This morning my hubby had to have some blood work done at the local V.A. (Veteran’s Administration) clinic. We have gone there numerous times and I always sit and people watch. Today was no different.
The V.A. is not a place to go if you don’t want to be reminded of what men and women do for this country. The waiting room is like every other waiting room in the country. Chairs formed so you can either watch the television, or read old magazines. The chairs are no more and no less comfortable from any other waiting room. On first glance it could be a waiting room for any medical facility in the country.
So, why do I spend more time people watching here, then in other rooms? It’s easy. Most of the clients are men. An occasional woman comes and goes, but for the most part the only women are those wives who have accompanied their husbands. You can tell the wives easily. They are quietly waiting, because being military spouses we got used to waiting years ago. It is a way of life for us. The men fidget. Their eyes are never still, they glance at the television, they look at their phones, they look at their books or magazines, but, their eyes dart all around them, as if knowing they are in a military facility they return to old habits of making certain of their surroundings.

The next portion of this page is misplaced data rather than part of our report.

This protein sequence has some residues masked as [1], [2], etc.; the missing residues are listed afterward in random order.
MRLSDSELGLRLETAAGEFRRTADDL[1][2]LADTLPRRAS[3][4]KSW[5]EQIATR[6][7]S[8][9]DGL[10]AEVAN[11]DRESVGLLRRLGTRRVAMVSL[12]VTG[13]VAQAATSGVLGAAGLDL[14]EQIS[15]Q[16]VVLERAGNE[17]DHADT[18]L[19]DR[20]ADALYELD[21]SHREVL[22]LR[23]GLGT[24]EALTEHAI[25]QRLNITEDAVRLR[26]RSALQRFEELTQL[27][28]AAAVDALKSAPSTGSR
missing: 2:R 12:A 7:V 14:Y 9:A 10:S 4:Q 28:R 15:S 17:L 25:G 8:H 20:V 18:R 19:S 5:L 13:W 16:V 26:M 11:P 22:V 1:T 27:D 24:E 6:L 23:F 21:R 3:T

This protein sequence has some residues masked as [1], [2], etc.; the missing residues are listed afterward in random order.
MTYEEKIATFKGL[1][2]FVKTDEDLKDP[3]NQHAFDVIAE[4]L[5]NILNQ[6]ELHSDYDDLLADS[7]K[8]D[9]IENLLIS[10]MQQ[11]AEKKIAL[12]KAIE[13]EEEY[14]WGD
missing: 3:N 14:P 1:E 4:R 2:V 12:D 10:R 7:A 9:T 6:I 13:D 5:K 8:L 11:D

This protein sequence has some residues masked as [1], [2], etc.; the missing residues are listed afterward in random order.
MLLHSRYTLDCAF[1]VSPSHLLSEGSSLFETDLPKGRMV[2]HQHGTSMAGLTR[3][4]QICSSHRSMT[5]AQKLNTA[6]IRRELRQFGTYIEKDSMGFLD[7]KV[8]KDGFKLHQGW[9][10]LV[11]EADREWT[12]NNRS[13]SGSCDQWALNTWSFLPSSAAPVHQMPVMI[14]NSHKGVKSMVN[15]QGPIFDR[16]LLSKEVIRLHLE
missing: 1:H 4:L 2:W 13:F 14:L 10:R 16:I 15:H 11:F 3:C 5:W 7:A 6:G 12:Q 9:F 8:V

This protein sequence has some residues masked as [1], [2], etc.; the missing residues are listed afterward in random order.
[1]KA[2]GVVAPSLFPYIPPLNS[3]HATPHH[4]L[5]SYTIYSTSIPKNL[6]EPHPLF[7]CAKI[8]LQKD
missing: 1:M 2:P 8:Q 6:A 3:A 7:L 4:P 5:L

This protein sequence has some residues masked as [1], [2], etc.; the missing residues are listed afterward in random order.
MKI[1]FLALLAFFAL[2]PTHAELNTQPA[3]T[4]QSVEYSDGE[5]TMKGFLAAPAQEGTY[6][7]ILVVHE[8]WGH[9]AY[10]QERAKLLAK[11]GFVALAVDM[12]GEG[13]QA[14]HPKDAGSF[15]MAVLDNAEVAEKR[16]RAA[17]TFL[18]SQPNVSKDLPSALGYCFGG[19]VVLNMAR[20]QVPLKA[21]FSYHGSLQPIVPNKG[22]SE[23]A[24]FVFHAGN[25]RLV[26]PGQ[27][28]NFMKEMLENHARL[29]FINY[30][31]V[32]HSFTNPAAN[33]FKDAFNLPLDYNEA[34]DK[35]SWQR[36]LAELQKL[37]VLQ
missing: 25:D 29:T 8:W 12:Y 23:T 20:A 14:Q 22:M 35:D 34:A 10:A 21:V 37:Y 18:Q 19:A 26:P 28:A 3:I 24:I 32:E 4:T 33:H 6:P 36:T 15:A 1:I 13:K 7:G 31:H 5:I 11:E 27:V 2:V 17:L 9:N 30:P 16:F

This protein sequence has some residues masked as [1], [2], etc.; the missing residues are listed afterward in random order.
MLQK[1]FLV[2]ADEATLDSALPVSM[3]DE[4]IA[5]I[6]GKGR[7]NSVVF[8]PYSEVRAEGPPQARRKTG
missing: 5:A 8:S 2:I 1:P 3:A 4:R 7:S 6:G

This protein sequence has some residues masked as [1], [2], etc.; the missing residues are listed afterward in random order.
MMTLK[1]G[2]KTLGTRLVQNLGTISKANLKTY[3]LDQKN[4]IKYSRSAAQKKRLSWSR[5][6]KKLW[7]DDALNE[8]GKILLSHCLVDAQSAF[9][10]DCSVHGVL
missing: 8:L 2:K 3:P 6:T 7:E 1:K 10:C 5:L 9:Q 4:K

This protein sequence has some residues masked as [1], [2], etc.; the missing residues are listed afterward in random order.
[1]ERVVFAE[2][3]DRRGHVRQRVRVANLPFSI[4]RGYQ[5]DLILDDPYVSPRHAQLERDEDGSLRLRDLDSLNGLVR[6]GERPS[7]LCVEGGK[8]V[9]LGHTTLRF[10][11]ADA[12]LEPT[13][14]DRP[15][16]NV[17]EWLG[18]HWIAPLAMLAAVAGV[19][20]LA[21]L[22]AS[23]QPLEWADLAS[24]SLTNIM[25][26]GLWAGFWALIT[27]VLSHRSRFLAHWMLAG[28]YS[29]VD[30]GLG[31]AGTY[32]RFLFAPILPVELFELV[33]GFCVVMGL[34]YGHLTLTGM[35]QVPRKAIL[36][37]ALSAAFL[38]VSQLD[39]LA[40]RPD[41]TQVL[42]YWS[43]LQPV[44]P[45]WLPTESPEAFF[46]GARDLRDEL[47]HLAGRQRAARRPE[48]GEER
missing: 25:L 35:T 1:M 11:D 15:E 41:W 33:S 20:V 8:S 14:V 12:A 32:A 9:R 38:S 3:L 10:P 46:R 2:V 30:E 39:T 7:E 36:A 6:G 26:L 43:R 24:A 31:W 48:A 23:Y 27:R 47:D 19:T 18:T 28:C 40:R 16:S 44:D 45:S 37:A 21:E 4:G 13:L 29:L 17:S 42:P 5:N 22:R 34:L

Often you see young men there. Young men who look like old men. They have witnessed too much for their young lives. They are crippled and you can see it, even if the wounds are not noticeable. Their eyes say it all. The mother in me wants to hug them all, somehow make it better, but, that is not my role in their lives.
Today, though, there was only one young person I saw. He came out from being seen and waited impatiently in the queue to schedule his next appointment. He didn’t want to be in line and you could see from his body language that he just was annoyed for having to be there at all.
The others that filled the waiting room were relics from a time when war was called a conflict or just a cold war. These relics were once the best and the brightest. They were strong men. They were well-trained and ready to move in an instant. Today, they walked stiffly and their eyes were not as sharp. Many of them wore pony tails in long silver hair, one last outward sign of rebellion after years of high and tight haircuts.
I sat in a corner chair studying these men. My heart was filled with pride and heart-ache. It is the same feeling I have each time I go there. These men served when it wasn’t popular. They served when no one noticed and no one thanked them. They served because they love our country.
So, thank you to all those vets who are now a bit crippled, a bit hard of hearing, a bit old. I think that on the outside there is age and it’s deterioration, but on the inside that young man filled with fire and strength is laying dormant. I left that clinic feeling grateful for all you did. You paved the way for the young strong men of today. Well done.
Thanks for stopping by today, Cathi (DAF, retired Navy wife)